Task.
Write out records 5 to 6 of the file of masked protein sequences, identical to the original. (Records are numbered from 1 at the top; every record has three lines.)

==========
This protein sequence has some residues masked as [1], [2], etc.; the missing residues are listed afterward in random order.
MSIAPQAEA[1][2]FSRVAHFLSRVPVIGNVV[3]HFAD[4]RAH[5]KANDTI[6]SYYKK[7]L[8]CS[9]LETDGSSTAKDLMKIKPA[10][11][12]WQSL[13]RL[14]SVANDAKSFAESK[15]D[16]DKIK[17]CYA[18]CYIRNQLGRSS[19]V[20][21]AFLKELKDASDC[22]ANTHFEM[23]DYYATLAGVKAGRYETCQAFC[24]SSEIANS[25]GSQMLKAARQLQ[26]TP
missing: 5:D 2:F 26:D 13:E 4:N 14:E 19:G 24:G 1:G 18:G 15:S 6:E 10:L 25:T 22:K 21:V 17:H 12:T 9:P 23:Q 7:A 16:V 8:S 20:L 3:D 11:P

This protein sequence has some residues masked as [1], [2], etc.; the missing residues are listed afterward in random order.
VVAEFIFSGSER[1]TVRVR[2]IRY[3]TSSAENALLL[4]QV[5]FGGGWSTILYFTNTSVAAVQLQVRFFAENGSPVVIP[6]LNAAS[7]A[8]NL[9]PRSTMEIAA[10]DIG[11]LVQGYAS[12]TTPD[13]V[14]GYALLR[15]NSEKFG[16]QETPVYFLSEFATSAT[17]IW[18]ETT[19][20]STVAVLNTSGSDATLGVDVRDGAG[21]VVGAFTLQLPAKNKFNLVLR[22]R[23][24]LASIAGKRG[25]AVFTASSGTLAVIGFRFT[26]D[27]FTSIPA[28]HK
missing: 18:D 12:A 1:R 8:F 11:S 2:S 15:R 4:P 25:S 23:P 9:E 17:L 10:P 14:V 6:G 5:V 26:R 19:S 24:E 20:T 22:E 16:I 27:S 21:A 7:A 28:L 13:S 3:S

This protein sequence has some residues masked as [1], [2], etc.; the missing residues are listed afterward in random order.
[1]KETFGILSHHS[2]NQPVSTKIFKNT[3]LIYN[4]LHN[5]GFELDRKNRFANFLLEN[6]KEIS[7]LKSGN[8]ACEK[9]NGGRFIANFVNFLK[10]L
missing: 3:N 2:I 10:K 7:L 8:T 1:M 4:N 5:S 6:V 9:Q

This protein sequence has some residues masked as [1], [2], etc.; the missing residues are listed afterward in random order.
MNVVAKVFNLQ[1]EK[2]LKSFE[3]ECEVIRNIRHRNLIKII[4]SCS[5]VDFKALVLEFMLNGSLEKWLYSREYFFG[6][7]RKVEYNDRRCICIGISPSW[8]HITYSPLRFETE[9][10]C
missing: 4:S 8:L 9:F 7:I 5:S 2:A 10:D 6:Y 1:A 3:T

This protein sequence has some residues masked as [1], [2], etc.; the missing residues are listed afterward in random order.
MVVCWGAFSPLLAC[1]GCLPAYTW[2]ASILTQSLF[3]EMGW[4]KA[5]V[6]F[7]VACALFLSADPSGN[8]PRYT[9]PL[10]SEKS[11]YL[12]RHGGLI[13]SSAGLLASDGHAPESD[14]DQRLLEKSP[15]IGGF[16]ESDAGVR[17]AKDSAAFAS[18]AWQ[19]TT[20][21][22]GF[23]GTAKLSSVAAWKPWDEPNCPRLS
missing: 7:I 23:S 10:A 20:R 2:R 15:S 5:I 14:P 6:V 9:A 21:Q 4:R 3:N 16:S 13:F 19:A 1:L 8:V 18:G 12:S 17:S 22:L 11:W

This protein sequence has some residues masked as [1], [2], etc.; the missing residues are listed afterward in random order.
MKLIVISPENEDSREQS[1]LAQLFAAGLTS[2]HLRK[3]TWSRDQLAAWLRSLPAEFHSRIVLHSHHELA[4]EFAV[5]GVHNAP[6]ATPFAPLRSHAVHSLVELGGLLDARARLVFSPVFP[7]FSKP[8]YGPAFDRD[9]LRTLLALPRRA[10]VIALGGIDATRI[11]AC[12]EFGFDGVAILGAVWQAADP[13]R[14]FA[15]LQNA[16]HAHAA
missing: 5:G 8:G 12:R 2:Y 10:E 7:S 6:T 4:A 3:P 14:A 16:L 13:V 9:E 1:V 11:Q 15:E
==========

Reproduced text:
This protein sequence has some residues masked as [1], [2], etc.; the missing residues are listed afterward in random order.
MVVCWGAFSPLLAC[1]GCLPAYTW[2]ASILTQSLF[3]EMGW[4]KA[5]V[6]F[7]VACALFLSADPSGN[8]PRYT[9]PL[10]SEKS[11]YL[12]RHGGLI[13]SSAGLLASDGHAPESD[14]DQRLLEKSP[15]IGGF[16]ESDAGVR[17]AKDSAAFAS[18]AWQ[19]TT[20][21][22]GF[23]GTAKLSSVAAWKPWDEPNCPRLS
missing: 7:I 23:S 10:A 20:R 2:R 15:S 5:I 14:P 6:V 9:A 21:Q 4:R 3:N 16:S 13:F 19:A 1:L 8:V 18:G 12:S 17:S 22:L 11:W

This protein sequence has some residues masked as [1], [2], etc.; the missing residues are listed afterward in random order.
MKLIVISPENEDSREQS[1]LAQLFAAGLTS[2]HLRK[3]TWSRDQLAAWLRSLPAEFHSRIVLHSHHELA[4]EFAV[5]GVHNAP[6]ATPFAPLRSHAVHSLVELGGLLDARARLVFSPVFP[7]FSKP[8]YGPAFDRD[9]LRTLLALPRRA[10]VIALGGIDATRI[11]AC[12]EFGFDGVAILGAVWQAADP[13]R[14]FA[15]LQNA[16]HAHAA
missing: 5:G 8:G 12:R 2:Y 10:E 7:S 6:T 4:A 3:P 14:A 16:L 13:V 9:E 1:V 11:Q 15:E